Center for Teaching and Learning

Tips for Preventing Student Plagiarism

Student plagiarism is often a result of two issues:

  1. an incomplete understanding of what plagiarism is and isn’t.
  2. anxiety and stress (often from trying to complete an assignment right before a deadline).

To reduce plagiarism, it can therefore be very helpful to spend class time explicitly discussing what constitutes plagiarism and to share tips with them about how they can avoid committing plagiarism. Below are some more detailed approaches:

I. Clearly define what plagiarism means in your class.

  • At the beginning of the semester—verbally and in the syllabus—give students a clear definition of what constitutes plagiarism and what is considered appropriate collaboration in your course.
  • These definitions may differ from one course to another, so it is especially important to make our expectations clear to students in each course we teach.

II. Discuss with your students what plagiarism is (and isn’t).

  • Give your students some examples of work that appropriately cites its sources, along with examples of work that plagiarizes their sources, and ask your students to figure out which is which (and how that affects the trustworthiness of each work).
  • Give your students examples of student writing that you have previously flagged as plagiarism and show it side-by-side with the original source.
  • Ask students to participate in an online discussion forum about plagiarism and include issues like ethics and AI.
    • Some examples of discussion-board prompts you may want to ask your students are:
      1. Define plagiarism. Correctly cite the source of your definition.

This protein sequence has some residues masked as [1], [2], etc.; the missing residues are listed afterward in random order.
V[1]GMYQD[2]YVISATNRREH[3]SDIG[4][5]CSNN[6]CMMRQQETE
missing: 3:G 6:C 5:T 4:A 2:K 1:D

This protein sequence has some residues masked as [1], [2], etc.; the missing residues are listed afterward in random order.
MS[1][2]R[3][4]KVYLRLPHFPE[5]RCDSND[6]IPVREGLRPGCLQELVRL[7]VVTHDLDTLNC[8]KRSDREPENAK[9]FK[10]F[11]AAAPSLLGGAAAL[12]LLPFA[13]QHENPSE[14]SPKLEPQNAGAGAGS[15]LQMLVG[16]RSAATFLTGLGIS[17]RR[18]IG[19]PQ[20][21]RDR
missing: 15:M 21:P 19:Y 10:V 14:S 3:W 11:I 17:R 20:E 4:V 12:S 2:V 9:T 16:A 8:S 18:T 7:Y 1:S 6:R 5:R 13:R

2. Find and cite an example from a reliable news source of someone getting caught plagiarizing.
        • What did they do?
        • How were they caught?
        • What was the result of them being caught?
      3. What can you do in your own work to ensure that you do not plagiarize the work of others?
  • Dedicate a class period to sourcing, citation, and plagiarism (particularly in a writing-intensive course).
    • Give students examples of how and when they should credit the work of others in their writing. This way, they will have concrete cases to which they can refer when questions arise.

III. Design assignments to avoid plagiarism.

  • Emphasize the process of a writing assignment and require rough drafts.
    • Adding milestones to a written assignment such that students have to submit preliminary drafts of their work can discourage plagiarizing by helping students spread their work over a longer period of time, across multiple deadlines.
    • Include the steps and habits of mind that are associated with deep learning and critical thinking in your discipline in their assignment. Have due dates for individual elements that precede the final submission. For example, ask students:
      1. First, write a bullet-pointed outline with a thesis statement
      2. Next, provide detailed notes on sources (research articles, literary critiques, original documents, etc.)
      3. Next, ask for a first draft or first best attempt.
      4. Next, have students provide each other with feedback via peer review.
      5. Then ask for a student to submit a final draft and a reflective paragraph or essay describing how their paper evolved throughout the process and made use of their peer’s feedback.
  • Assign more personalized writing; the more personalized, the better. For example, ask for short, personal response essays to weekly readings.

IV. Inform students about academic support services.

  • Mention the resources available to help students with their work and encourage them to take advantage of the support that is available. For example:
    • Academic Services help students be more effective in their academic work, but not all students know about these resources.
    • The Writing Center has experienced and supportive graduate-student consultants who are there to help students with their writing
    • The English Language Programs offer individual tutorial sessions in written and oral skills and serve both native and non-native speakers of English.

Finally, please also see Section 4 (Maintenance of Academic Integrity) of Brandeis’s Rights and Responsibilities and the DSRCS’s Academic Integrity page.

Many of the recommendations above are adapted from McMurtrie, B. (2024, February 8). Teaching: Professors share ideas for tackling plagiarism in the classroom. The Chronicle of Higher Education and The Eberly Center’s How can I prevent plagiarism?.